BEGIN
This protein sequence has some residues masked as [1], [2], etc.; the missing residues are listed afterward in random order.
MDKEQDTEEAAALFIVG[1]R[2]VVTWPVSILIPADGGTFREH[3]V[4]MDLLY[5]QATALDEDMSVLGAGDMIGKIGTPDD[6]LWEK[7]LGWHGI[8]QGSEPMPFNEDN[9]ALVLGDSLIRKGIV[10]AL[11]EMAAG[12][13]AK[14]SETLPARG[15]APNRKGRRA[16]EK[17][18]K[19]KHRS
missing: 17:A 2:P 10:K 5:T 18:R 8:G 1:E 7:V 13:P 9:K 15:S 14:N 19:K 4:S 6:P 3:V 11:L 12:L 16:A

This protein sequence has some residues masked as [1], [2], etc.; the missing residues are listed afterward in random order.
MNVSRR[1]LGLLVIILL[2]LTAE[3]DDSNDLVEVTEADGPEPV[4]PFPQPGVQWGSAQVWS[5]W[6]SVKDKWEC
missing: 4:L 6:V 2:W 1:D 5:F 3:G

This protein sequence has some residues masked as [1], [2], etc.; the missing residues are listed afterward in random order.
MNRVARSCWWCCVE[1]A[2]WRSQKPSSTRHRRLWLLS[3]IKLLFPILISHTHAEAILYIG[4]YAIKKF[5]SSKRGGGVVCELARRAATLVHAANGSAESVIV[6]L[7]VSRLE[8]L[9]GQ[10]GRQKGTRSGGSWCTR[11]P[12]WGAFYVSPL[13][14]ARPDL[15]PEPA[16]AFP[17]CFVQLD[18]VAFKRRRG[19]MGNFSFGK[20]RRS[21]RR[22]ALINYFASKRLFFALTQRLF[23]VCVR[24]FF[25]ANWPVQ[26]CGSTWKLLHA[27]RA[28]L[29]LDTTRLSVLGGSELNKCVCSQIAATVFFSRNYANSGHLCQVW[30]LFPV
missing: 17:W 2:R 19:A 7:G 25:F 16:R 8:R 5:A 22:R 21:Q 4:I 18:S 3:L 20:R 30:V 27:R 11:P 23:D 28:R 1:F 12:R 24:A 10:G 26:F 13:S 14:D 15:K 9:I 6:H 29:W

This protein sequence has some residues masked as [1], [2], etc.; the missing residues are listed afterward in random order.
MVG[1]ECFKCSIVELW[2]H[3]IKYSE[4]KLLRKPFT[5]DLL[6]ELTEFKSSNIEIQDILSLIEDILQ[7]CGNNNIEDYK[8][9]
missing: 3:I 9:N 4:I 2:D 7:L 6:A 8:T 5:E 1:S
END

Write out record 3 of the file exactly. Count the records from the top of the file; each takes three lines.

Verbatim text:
This protein sequence has some residues masked as [1], [2], etc.; the missing residues are listed afterward in random order.
MNRVARSCWWCCVE[1]A[2]WRSQKPSSTRHRRLWLLS[3]IKLLFPILISHTHAEAILYIG[4]YAIKKF[5]SSKRGGGVVCELARRAATLVHAANGSAESVIV[6]L[7]VSRLE[8]L[9]GQ[10]GRQKGTRSGGSWCTR[11]P[12]WGAFYVSPL[13][14]ARPDL[15]PEPA[16]AFP[17]CFVQLD[18]VAFKRRRG[19]MGNFSFGK[20]RRS[21]RR[22]ALINYFASKRLFFALTQRLF[23]VCVR[24]FF[25]ANWPVQ[26]CGSTWKLLHA[27]RA[28]L[29]LDTTRLSVLGGSELNKCVCSQIAATVFFSRNYANSGHLCQVW[30]LFPV
missing: 17:W 2:R 19:A 7:G 25:F 16:R 8:R 5:A 22:R 21:Q 4:I 18:S 3:L 20:R 30:V 27:R 11:P 23:D 28:R 1:F 12:R 24:A 10:G 26:F 13:S 14:D 15:K 9:I 6:H 29:W